Make it a Rated ‘PG’
By Johanne R. Macob
BOARD members of the Movie and Television Review and Classification Board (MTRCB) were here in the province recently to promote the advocacy of responsible viewing. They underscored the power that each person has in choosing which television program or film to watch in order to promote their own, and most especially, the kids’ welfare.
When I was younger, I was not aware of the importance of the ‘warning’ or the MTRCB rating that flashed before a television show started. It was like, “okay, this one’s G or PG or SPG” and that was it. I didn’t realize how significant the classifications or how important parental guidance was over a child’s actions including the viewing TV shows or movies were until we got kids in the family, again. I didn’t know. And I did not realize how much influence shows can have on the kids’ minds, in their way of thinking, and talking, among others.
Talking to my two-year-old and three-year-old nephews and nieces made me understand fully how big of an influence the things they watch have on them. For instance, my nephew who has been taught to watch “for kids” shows that feature alphabets, numbers, animals, et cetera, know these by heart. He is also able to name different kinds of animals, and even different kinds of dinosaurs that I do not know myself. On the other hand, my nieces who are fond of watching Barbie and Disney Princesses have learned to develop ‘kaartehan’ and ‘kakikayan’ and what they would like to be when they grow up. They have pink as their favorite color and love to dress up just like the characters they have been watching! Another kid in the family, a three-year-old girl, who, as my sister, said has been, sadly, left to watch ‘adult show’ by her nanny has learned about relationships (boyfriend-girlfriend) at a very, very young age. While these appear simply amusing and funny, I realized these should prompt serious concern. No wonder, my sisters are more watchful now of the kids’ viewing habits.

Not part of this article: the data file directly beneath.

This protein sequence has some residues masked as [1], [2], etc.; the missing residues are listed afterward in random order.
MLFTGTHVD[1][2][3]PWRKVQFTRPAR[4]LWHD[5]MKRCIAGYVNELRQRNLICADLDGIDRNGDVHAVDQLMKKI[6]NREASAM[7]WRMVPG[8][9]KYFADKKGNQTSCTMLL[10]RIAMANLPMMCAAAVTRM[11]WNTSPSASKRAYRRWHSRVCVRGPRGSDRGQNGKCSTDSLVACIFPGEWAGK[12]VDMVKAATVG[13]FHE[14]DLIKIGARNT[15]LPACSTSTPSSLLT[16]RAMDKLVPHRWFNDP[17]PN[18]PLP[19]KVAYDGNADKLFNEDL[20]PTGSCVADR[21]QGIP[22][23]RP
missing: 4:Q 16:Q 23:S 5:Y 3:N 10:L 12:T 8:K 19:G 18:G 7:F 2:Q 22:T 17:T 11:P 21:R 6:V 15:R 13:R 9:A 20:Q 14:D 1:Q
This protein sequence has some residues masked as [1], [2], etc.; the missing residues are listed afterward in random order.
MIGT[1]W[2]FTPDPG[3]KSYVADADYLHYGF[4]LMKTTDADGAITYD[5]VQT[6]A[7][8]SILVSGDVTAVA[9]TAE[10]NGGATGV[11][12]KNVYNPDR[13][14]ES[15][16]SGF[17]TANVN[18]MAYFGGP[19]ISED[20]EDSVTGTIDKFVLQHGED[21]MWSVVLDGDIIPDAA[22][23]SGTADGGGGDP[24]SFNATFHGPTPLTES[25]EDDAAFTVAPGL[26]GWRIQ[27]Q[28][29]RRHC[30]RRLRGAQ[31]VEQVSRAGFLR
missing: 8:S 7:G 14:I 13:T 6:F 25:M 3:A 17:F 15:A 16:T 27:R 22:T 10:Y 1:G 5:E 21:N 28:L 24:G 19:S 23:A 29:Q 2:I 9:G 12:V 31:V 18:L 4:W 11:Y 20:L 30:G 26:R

Indeed, we can learn a lot of things from the children, too. And my conversations with these kids as well as those I eavesdropped from their conversations amongst themselves, have reinforced my belief and the advocacy that parental guidance is highly important, particularly in choosing which films and features should be viewed by our kids or siblings or nieces and nephews.
Let the MTRCB ratings guide us in choosing the shows for the vulnerable kids.
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